Illustration: Rebecca Zisser/Axios
Air ambulances have become a lucrative business over the last few decades, at patients' expense, fueled by private equity and aided by the industry's relationships with providers, John Hopkins' Marty Makary writes in a new book out today.
Why it matters: The rise of the air ambulance industry has resulted in massive surprise medical bills and a spike in unnecessary use.
- Congress has included air ambulances in its effort to crack down on surprise medical bills, and the industry is fighting to avoid this regulation.
Background: Air ambulances used to be owned and operated by hospitals, which sometimes took financial losses on their helicopter programs.
- But that changed when investors saw a profit opportunity and began buying the ambulance services from hospitals. They then billed patients directly for rides.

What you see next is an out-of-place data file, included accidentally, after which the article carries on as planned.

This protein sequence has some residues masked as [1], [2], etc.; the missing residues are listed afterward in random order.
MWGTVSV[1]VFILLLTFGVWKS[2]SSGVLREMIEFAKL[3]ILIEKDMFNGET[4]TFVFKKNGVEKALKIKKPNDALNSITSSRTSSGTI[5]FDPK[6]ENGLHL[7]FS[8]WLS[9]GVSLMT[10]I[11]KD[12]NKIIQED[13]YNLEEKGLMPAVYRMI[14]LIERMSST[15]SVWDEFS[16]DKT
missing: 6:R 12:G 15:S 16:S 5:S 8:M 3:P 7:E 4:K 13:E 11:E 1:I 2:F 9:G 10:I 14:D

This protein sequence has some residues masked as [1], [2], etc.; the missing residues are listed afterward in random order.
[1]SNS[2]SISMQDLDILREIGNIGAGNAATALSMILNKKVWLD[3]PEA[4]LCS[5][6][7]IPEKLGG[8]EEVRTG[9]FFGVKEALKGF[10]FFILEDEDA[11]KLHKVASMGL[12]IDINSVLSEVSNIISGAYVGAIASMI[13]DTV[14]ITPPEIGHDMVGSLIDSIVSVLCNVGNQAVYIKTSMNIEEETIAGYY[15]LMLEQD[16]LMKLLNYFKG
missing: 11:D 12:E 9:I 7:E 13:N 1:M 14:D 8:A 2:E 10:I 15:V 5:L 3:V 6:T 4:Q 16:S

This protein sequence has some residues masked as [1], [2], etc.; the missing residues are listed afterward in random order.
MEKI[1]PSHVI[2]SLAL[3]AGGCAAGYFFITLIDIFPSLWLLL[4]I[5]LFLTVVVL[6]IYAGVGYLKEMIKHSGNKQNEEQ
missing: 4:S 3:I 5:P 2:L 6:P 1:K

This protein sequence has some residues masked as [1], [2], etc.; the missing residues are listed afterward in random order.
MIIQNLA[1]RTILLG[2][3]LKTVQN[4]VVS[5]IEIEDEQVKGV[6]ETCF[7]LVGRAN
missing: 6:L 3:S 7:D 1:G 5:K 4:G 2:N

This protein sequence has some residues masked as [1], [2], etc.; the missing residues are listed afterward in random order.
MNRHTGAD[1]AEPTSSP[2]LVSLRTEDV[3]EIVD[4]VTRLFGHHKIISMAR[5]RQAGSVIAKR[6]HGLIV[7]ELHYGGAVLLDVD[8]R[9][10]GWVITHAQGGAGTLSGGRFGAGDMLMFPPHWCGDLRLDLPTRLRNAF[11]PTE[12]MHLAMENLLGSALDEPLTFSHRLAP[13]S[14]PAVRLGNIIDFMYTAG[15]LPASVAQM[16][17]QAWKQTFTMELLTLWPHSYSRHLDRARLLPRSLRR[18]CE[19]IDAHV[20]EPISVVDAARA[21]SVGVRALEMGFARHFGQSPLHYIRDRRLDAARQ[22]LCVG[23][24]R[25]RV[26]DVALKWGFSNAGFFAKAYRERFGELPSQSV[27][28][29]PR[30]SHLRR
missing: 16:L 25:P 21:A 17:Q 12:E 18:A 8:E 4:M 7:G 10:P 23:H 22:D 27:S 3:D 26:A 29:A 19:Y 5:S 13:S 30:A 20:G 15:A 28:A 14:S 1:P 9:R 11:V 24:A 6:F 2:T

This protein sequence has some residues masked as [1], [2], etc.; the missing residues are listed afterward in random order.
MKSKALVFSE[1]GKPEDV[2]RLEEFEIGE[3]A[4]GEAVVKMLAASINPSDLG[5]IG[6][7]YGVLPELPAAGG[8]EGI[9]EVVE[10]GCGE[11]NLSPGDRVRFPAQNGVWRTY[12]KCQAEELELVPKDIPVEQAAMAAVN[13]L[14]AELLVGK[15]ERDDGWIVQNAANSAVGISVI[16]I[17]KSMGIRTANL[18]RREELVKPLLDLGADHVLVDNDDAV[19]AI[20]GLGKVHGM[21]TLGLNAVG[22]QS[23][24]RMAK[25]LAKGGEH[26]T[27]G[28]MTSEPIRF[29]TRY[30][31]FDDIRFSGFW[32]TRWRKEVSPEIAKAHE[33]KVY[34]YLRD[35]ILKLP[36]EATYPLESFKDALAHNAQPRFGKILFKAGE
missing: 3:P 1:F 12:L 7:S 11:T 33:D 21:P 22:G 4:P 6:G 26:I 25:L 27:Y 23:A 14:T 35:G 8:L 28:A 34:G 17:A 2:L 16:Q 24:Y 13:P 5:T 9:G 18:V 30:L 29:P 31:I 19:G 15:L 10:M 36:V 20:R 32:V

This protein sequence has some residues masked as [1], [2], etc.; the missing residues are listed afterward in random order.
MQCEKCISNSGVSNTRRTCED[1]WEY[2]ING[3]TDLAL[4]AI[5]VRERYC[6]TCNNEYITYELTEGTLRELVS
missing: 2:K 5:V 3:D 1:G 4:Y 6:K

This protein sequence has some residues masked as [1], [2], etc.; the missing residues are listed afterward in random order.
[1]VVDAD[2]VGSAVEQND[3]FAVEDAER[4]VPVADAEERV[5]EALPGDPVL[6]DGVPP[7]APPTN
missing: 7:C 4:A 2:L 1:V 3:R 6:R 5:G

By the numbers: Between 2007 and 2016, the average price charged by one air ambulance company for a transport rose from $13,000 to $50,000.
- With this kind of money on the table, the number of air ambulance companies rose by 1,000% between the 1980s and 2017.
People in rural areas are hit the hardest. While some of these transports are necessary and life-saving, many others could be avoided, Makary writes.
- Of the more than half a million ambulance flights a year, 80% aren't emergencies, but rather more like routine transfers.
- To grow their business, companies began paying paramedics, nurses and doctors to become advisers with "informal agreements" to promote the company to emergency personnel and other providers.
The other side: Air ambulances say that they have to charge higher rates to commercially insured patients to make up for lower government rates.
The bottom line: "The air ambulance industry has become big business in America," Makary writes.